Contentious disputes in the church.
If we approach this crucial passage in Romans 14 contentious disputes with the question, “Who’s right?” we have entirely missed Paul’s purpose. Yes, truth is of utmost importance to Paul (Titus 2:1). Eleven chapters of extraordinary truth prepare these crucial words to impact our faith-communities. One side in the dispute held to obsolete OT teaching. The other correctly held NT truth. Everyone in Christ is free to eat anything and hold every day as special. Yet Paul censures those holding both positions and describes both as “weak” (Romans 14:1-3).
What could be more important to Paul than truth? How we put truth into practice to foster unity! It’s not what truth we hold, but how we hold the truth that “keeps unity of the Spirit.”
Truth must be lived out in love, not judgment (13:8-10; John 13:34). If not, our attitudes and actions undermine the very culture of freedom Jesus sows in faith-communities. Even if our doctrine is spot-on. Accept, welcome and love one another in our differences, just as Christ accepts you (14:1+15:7). Only from mutual acceptance can we initiate honest dialogs that may shift our faith-community towards unity. We need disputes in the church, so we learn to be non-contentious and thus “strong.” The “strong” use our strength to temporarily accommodate the “weak” in order to provide time and space to best help them grow spiritually (Acts 20:35b).
Contentious disputes in the church are nothing new.
However, how can we embrace Paul’s prescription today with our opportunities to deepen unity and oneness without compromise?
Embrace Paul’s heart-attitudes and take his admonitions seriously. The breach in unity will only widen if we begin with the “Who’s right?” of diversity. Instead begin where Paul does, with loving attitudes that consider others and launch dialogs on disputes without quarreling. Paul embraces mutual equality and respect as the context to celebrate diversity, so followers of Jesus make every effort to keep the unity of the Spirit (Ephesians 4:3).
A bit of the historical context is crucial to this passage on contentious disputes in the church.
Emperor Claudius of Rome expelled the Jews around 49AD (Acts 18:2). At that time, the “Messianic Christians” led the Roman church. They were authentic Christians, many of whom still chose to practice the OT Law, even though Jesus fulfilled and replaced it with His death and resurrection. With the expulsion of those with Jewish background from Rome, the Gentile Christians stepped up into leadership, next man up. Shortly before Paul wrote Romans, the Messianic Christians returned to Rome. And they found their church had changed with new leadership. This clash of values and cultures within the Roman church sparked contentious disputes within the Roman church and threatened to disrupt church unity.
Read these two verses now, Romans 14:1 and 15:7, the bookends for the context.
Accept the one whose faith is weak, without quarreling over disputable matters (14:1).
Accept one another, then, just as Christ accepted you, in order to bring praise to God (15:7).
First, “disputable matters” are contentious reasonings…
…with one another that lead to friction. I think of these as antagonistic disputes. The NASB captures the idea with “quarrel over opinions.” These are not grey areas where the Bible does not speak clearly. Paul deals with such arenas in life in 1 Corinthians 6:12 and 10:23-24. Paul deals with such arenas in life in 1 Corinthians 6:12 and 10:23-24. The contents of the quarrel are not Paul’s focus, but the quarrels expose attitudes that undermines unity. Again to reinforce this, it’s not what truth we hold, but how we hold the truth that Paul corrects. Paul passionately deals with correct doctrine in other passages.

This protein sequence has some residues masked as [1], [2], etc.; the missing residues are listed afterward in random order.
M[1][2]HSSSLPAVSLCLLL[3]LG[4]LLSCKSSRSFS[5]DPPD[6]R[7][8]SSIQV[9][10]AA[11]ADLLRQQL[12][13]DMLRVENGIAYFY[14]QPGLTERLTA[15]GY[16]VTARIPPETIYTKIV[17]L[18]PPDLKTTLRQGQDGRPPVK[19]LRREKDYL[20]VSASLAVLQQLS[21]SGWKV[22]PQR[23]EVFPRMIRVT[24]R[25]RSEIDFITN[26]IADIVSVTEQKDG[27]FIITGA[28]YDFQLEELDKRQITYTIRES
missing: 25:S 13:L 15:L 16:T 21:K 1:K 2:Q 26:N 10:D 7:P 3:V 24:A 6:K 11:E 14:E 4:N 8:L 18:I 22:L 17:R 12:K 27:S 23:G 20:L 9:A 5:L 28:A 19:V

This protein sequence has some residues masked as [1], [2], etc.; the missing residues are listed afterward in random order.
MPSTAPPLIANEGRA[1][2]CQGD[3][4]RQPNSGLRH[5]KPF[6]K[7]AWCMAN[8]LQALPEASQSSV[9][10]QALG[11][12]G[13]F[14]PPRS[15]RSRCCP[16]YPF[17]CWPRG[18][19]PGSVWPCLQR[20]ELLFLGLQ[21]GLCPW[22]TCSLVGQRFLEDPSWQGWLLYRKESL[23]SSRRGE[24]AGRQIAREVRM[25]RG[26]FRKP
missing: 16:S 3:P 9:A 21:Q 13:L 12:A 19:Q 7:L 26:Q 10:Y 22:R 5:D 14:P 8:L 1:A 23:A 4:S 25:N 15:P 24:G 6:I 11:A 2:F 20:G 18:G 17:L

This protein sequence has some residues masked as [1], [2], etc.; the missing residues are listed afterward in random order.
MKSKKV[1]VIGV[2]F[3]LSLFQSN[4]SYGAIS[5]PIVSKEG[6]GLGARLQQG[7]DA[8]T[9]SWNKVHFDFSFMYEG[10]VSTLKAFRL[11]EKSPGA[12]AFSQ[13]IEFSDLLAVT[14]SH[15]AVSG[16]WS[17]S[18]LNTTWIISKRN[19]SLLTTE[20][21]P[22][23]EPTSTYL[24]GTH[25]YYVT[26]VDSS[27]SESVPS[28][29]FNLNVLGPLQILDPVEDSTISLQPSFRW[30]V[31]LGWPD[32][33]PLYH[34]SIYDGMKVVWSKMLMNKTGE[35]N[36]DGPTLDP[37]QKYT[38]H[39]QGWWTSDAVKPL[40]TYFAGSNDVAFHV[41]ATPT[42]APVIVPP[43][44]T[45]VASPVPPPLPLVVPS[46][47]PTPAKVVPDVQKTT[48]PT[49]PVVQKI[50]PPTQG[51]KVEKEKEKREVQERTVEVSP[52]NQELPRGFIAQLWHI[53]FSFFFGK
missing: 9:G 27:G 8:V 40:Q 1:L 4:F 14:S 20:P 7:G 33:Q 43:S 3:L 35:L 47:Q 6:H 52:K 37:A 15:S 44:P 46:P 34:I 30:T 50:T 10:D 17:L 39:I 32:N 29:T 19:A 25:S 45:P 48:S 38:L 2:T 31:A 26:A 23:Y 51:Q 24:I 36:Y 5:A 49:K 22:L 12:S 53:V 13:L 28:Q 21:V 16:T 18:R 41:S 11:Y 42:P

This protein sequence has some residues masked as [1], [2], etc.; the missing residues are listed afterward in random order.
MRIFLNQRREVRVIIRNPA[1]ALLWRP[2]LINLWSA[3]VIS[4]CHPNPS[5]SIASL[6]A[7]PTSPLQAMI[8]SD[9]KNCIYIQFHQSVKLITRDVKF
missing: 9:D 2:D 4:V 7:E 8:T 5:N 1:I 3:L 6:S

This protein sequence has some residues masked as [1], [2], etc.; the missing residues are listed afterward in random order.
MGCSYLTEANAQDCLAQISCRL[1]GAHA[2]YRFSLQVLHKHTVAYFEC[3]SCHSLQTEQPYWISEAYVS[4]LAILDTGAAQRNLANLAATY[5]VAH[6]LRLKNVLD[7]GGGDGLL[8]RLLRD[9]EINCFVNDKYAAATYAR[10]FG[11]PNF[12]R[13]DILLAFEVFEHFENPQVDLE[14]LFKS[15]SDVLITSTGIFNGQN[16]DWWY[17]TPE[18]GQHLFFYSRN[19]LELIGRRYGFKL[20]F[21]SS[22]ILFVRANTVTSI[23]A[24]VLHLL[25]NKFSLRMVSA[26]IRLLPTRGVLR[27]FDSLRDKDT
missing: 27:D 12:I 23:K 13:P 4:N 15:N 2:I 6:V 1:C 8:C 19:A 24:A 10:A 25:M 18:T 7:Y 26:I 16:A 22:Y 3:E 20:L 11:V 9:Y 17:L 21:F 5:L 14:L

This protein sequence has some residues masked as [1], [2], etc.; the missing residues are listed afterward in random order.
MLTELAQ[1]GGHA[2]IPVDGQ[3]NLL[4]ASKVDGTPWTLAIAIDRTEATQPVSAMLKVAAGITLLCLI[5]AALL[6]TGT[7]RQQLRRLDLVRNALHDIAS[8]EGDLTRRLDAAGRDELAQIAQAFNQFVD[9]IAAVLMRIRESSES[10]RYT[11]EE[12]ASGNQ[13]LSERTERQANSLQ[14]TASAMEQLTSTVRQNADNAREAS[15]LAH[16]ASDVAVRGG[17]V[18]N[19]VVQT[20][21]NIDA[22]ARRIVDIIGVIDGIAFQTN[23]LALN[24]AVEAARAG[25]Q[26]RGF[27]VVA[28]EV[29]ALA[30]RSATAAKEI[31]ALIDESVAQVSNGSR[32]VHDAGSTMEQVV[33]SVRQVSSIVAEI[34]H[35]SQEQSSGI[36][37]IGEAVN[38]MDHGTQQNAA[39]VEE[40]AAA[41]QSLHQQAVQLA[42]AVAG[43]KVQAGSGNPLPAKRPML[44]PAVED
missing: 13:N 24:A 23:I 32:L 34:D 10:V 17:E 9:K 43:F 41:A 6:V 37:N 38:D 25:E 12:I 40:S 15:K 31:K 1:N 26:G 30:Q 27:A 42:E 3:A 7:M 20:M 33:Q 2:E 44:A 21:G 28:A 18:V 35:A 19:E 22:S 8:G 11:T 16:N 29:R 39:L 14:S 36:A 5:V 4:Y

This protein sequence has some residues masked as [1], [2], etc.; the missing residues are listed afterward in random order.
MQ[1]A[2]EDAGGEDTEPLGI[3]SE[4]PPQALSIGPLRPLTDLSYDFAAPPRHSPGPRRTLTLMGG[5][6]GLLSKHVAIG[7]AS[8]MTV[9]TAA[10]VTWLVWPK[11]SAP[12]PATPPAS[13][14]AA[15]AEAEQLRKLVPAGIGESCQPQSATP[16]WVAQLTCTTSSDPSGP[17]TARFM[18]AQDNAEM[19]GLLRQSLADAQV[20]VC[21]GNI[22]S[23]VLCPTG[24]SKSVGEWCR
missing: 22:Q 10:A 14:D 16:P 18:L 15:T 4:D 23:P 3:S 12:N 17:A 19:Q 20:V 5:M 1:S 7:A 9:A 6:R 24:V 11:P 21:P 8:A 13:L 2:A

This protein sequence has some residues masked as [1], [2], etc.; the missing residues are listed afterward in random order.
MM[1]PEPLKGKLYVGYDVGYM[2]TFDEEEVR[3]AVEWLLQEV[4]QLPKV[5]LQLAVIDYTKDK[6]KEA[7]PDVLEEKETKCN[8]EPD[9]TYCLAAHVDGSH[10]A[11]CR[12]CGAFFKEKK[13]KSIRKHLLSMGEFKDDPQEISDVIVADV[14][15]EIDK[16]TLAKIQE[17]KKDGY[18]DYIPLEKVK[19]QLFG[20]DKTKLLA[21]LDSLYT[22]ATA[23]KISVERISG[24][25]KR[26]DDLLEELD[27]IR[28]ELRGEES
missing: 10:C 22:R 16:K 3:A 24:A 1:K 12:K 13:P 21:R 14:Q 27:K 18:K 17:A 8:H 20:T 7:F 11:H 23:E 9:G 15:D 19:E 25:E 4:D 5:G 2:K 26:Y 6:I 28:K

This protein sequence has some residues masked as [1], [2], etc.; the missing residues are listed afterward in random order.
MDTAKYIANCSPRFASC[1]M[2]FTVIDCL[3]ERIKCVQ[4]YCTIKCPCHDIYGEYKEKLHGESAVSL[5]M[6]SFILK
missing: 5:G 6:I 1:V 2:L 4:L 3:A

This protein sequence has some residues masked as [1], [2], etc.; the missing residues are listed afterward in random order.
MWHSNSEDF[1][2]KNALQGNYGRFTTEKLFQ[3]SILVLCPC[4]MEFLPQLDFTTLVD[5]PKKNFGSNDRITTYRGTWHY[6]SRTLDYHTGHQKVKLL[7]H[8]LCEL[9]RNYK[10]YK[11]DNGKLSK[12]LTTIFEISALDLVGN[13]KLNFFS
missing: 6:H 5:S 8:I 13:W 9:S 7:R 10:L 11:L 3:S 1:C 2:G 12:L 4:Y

Do all things without complaining or arguments; so that you will prove yourselves to be blameless and innocent, children of God above reproach in the midst of a crooked and perverse generation… (Philippians 2:14-15, emphasis).
In Romans 14:1-15:7, Paul calls the house churches to shine as bright lights in the world! He cares less about the subject of the dispute itself or which side we take. He focuses rather on how we treat each other in the church when we differ. Please hold this in creative tension with Paul’s high value of how highly Paul values a clear grasp of Biblical truth (2 Timothy 2:15).
Yes, “God is light” (1 John 1:5), truth, insight, Reality. John also tells us that “God is love” (1 John 4:8+16). We must keep these two in creative Both/And tension. Paul has already laid out eleven chapters of ground-breaking truth.
Now Paul focused on how we hold this truth rather than what truth we hold. The responses of the “weak” diminish unity and violate love. The “strong” strengthen love in a way that releases life and increases unity. Paul aligned himself with Jesus regarding the central role unity plays in the Christian community and its witness to the world (John 17:20-23).
This passage teaches how to maintain our essential unity in the midst of disputes without compromising either our faith or our testimony to the world.
Second, “accept” conveys the idea of engaging the person,…
…welcoming with an embracing hug. Paul calls us to “accept” those who dispute with us.
Because Jesus welcomes us in love in order to influence towards our highest and best, when we are open (15:7). Jesus accepted each where they were, in the midst of differences, yet did not agree with all their beliefs and practices. He is our Model. Acceptance does not necessarily imply agreement but provides a soil for thriving relational growth as we work through our disagreements. Disagreements sharpen our reasoning, actually strengthening unity, if neither side is disagreeable.